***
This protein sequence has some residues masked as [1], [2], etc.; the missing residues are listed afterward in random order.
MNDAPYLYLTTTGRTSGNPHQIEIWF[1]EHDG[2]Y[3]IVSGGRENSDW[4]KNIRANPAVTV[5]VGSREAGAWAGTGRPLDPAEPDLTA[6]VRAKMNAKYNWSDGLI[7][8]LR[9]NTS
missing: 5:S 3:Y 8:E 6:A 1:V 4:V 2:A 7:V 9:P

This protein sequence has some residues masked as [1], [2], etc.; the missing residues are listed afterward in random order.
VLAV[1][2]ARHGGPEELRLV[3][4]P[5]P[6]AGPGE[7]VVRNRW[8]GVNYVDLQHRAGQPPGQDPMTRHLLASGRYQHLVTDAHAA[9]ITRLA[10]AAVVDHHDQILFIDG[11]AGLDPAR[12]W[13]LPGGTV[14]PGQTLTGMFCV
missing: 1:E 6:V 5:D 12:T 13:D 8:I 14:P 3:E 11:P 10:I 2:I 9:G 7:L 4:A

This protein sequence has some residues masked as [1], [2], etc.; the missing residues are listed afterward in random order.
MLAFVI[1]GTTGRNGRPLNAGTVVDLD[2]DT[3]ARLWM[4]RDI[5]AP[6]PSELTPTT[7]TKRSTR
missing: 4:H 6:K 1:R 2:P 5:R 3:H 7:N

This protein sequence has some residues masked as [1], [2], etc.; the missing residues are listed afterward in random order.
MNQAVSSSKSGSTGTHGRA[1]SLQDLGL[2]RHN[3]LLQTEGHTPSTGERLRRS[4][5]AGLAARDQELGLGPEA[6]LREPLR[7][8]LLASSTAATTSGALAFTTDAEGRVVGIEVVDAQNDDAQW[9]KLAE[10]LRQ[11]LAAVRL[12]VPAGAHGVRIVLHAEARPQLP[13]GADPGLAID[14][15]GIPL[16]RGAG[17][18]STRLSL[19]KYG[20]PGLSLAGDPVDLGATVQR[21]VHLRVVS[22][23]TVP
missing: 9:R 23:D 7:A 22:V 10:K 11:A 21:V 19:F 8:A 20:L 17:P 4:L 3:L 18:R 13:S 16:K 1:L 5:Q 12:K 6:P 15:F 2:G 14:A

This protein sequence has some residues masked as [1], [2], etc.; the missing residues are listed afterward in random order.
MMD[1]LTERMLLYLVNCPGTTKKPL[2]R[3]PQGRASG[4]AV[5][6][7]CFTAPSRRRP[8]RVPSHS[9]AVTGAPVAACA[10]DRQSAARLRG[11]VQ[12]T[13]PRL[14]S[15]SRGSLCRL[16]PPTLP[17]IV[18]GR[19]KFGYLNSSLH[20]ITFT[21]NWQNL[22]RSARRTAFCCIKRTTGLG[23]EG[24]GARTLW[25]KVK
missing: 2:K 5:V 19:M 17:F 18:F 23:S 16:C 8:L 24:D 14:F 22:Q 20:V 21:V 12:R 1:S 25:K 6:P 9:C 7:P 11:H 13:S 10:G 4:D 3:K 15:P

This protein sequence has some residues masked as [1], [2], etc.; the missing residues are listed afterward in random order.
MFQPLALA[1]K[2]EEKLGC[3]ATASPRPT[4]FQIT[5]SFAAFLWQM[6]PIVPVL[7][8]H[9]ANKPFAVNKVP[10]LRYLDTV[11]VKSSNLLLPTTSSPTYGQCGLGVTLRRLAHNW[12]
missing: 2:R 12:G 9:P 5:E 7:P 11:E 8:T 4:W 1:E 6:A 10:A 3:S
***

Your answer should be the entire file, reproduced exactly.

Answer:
This protein sequence has some residues masked as [1], [2], etc.; the missing residues are listed afterward in random order.
MNDAPYLYLTTTGRTSGNPHQIEIWF[1]EHDG[2]Y[3]IVSGGRENSDW[4]KNIRANPAVTV[5]VGSREAGAWAGTGRPLDPAEPDLTA[6]VRAKMNAKYNWSDGLI[7][8]LR[9]NTS
missing: 5:S 3:Y 8:E 6:A 1:V 4:V 2:A 7:V 9:P

This protein sequence has some residues masked as [1], [2], etc.; the missing residues are listed afterward in random order.
VLAV[1][2]ARHGGPEELRLV[3][4]P[5]P[6]AGPGE[7]VVRNRW[8]GVNYVDLQHRAGQPPGQDPMTRHLLASGRYQHLVTDAHAA[9]ITRLA[10]AAVVDHHDQILFIDG[11]AGLDPAR[12]W[13]LPGGTV[14]PGQTLTGMFCV
missing: 1:E 6:V 5:D 12:T 13:D 8:I 14:P 3:E 11:P 10:I 2:I 9:G 7:L 4:A

This protein sequence has some residues masked as [1], [2], etc.; the missing residues are listed afterward in random order.
MLAFVI[1]GTTGRNGRPLNAGTVVDLD[2]DT[3]ARLWM[4]RDI[5]AP[6]PSELTPTT[7]TKRSTR
missing: 4:H 6:K 1:R 2:P 5:R 3:H 7:N

This protein sequence has some residues masked as [1], [2], etc.; the missing residues are listed afterward in random order.
MNQAVSSSKSGSTGTHGRA[1]SLQDLGL[2]RHN[3]LLQTEGHTPSTGERLRRS[4][5]AGLAARDQELGLGPEA[6]LREPLR[7][8]LLASSTAATTSGALAFTTDAEGRVVGIEVVDAQNDDAQW[9]KLAE[10]LRQ[11]LAAVRL[12]VPAGAHGVRIVLHAEARPQLP[13]GADPGLAID[14][15]GIPL[16]RGAG[17][18]STRLSL[19]KYG[20]PGLSLAGDPVDLGATVQR[21]VHLRVVS[22][23]TVP
missing: 9:R 23:D 7:A 22:V 10:K 11:A 21:V 19:F 8:A 20:L 17:P 4:L 3:L 18:R 13:S 16:K 1:L 5:Q 12:K 6:P 15:F 2:G 14:A

This protein sequence has some residues masked as [1], [2], etc.; the missing residues are listed afterward in random order.
MMD[1]LTERMLLYLVNCPGTTKKPL[2]R[3]PQGRASG[4]AV[5][6][7]CFTAPSRRRP[8]RVPSHS[9]AVTGAPVAACA[10]DRQSAARLRG[11]VQ[12]T[13]PRL[14]S[15]SRGSLCRL[16]PPTLP[17]IV[18]GR[19]KFGYLNSSLH[20]ITFT[21]NWQNL[22]RSARRTAFCCIKRTTGLG[23]EG[24]GARTLW[25]KVK
missing: 2:K 5:V 19:M 17:F 18:F 23:S 16:C 8:L 24:D 14:F 22:Q 20:V 21:V 12:R 1:S 25:K 6:P 9:C 7:P 11:H 13:S 10:G 4:D 3:K 15:P

This protein sequence has some residues masked as [1], [2], etc.; the missing residues are listed afterward in random order.
MFQPLALA[1]K[2]EEKLGC[3]ATASPRPT[4]FQIT[5]SFAAFLWQM[6]PIVPVL[7][8]H[9]ANKPFAVNKVP[10]LRYLDTV[11]VKSSNLLLPTTSSPTYGQCGLGVTLRRLAHNW[12]
missing: 2:R 12:G 9:P 5:E 7:P 11:E 8:T 4:W 1:E 6:A 10:A 3:S